Swift Algorithms & Data Structures

Stacks & Queues

Stacks) and queues) are structures that help organize data in a particular order. Their concept is based on the idea that information can be organized similar to how things interact in the real world. For example, a stack of kitchen plates can be represented by placing a single plate on a group of existing plates. Similarly, a queue can be easily understood by observing groups of people waiting in a line at a concert or grand opening.

In computer science, the idea of stacks and queues can be seen in numerous ways. Any app that makes use of a shopping cart, waiting list or playlist employs a stack or queue. In programming, a call stack is often used as an essential debugging and analytics tool. For this essay, we'll discuss the idea of stacks and queues and will review how to implement a queue in code.

How it works

In their basic form, stacks and queues employ the same structure and only vary in their use. The data structure common to both forms is the linked list. Using generics, we'll build a queue to hold any type of object. In addition, the class will also support nil values. We'll see the significance of these details as we create additional components.

//generic queue data object
class QNode<T> {
    var key: T?
    var next: QNode?

The Concept

Along with our data structure, we'll implement a factory class for managing items. As shown, queues support the concept of adding and removal along with other supportive functions.


Enqueuing Objects

The process of adding items is often referred to as 'enqueuing'. Here, we define the method to enqueue objects as well as the property top that will serve as our queue list.

public class Queue<T> {
    private var top: QNode<T>! = QNode<T>()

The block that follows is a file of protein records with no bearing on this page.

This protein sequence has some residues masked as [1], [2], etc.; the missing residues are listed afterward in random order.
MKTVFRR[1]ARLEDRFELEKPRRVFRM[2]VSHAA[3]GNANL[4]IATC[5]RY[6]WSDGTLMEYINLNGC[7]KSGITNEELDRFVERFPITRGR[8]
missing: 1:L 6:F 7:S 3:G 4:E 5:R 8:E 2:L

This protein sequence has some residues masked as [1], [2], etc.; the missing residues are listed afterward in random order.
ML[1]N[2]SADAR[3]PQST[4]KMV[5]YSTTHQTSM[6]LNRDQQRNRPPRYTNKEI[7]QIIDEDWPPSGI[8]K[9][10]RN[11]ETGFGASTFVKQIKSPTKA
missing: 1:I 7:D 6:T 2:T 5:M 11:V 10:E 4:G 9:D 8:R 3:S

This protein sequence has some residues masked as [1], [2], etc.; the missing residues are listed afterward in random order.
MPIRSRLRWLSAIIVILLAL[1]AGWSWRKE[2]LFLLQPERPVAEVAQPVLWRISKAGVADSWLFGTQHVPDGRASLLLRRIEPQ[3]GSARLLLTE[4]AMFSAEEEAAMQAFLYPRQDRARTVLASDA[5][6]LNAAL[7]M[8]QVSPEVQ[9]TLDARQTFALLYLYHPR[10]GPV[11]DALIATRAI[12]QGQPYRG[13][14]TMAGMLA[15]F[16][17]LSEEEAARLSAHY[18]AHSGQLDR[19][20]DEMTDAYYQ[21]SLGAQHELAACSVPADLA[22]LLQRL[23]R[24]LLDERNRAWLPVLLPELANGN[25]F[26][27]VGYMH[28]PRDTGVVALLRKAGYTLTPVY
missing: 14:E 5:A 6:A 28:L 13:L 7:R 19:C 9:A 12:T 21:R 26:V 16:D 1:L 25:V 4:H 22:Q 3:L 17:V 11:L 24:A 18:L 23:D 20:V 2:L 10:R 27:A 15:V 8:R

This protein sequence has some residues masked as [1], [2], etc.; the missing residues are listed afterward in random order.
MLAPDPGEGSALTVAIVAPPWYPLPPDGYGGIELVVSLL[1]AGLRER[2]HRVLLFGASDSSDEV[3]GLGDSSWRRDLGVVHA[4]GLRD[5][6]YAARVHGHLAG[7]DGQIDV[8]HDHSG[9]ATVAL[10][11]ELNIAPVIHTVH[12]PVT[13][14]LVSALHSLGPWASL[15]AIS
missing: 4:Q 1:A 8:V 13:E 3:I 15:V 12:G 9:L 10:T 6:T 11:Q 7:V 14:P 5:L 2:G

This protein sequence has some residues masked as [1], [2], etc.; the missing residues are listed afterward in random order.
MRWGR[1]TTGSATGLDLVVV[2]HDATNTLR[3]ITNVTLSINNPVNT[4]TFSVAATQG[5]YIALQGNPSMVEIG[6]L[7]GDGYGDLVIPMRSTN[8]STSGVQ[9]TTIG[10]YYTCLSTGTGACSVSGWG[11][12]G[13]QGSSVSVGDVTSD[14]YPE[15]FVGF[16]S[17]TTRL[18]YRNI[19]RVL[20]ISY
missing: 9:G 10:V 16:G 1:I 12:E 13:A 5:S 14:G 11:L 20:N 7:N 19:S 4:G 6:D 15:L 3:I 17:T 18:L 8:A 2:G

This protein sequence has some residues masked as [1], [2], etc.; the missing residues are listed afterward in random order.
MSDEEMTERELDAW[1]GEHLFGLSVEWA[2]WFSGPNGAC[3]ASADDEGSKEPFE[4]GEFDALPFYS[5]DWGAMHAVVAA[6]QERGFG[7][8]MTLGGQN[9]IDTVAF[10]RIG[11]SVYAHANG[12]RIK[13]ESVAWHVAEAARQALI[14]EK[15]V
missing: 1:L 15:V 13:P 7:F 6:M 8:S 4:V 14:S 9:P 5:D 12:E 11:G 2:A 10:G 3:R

//enqueue the specified object
    func enQueue(var key: T) {
        //check for the instance
        if (top == nil) {
            top = QNode<T>()

        //establish the top node
        if (top.key == nil) {
            top.key = key;

        var childToUse: QNode<T> = QNode<T>()
        var current: QNode = top

        //cycle through the list of items to get to the end.
        while (current.next != nil) {
            current = current.next!

        //append a new item
        childToUse.key = key;
        current.next = childToUse;

The process to enqueue items is similar to building a generic linked list. However, since queued items can be removed as well as added, we must ensure that our structure supports the absence of values (e.g. nil). As a result, the class property top is defined as an implicit unwrapped optional.

To keep the queue generic, the enQueue method signature also has a parameter that is declared as type T. With Swift, generics not only preserves type information but also ensures objects conform to various protocols.

Dequeueing Objects

Removing items from the queue is called dequeuing. As shown, dequeueing is a two-step process that involves returning the top-level item and reorganizing the queue.

//retrieve items from the top level in O(1) constant time
func deQueue() -> T? {
    //determine if the key or instance exists
    let topitem: T? = self.top?.key

    if (topitem == nil) {
        return nil

    //retrieve and queue the next item
    var queueitem: T? = top.key!

    //use optional binding
    if let nextitem = top.next {
        top = nextitem
    else {
        top = nil

    return queueitem

When dequeuing, it is vital to know when values are absent. For the method deQueue, we account for the potential absence of a key in addition to an empty queue (e.g. nil). In Swift, one must use specific techniques like optional chaining to check for nil values.

Supporting Functions

Along with adding and removing items, important supporting functions include checking for an empty queue as well as retrieving the top level item.

//check for the presence of a value
func isEmpty() -> Bool {
    //determine if the key or instance exist
    if let topitem: T = self.top?.key {
        return false
    else {
        return true

//retrieve the top most item
func peek() -> T? {
    return top.key!


In this example, our queue provides O(n) for insertion and O(1) for lookup. As noted, stacks support the same basic structure but generally provide O(1) for both storage and lookup. Similar to linked lists, stacks and queues play an important role when managing other data structures and algorithms.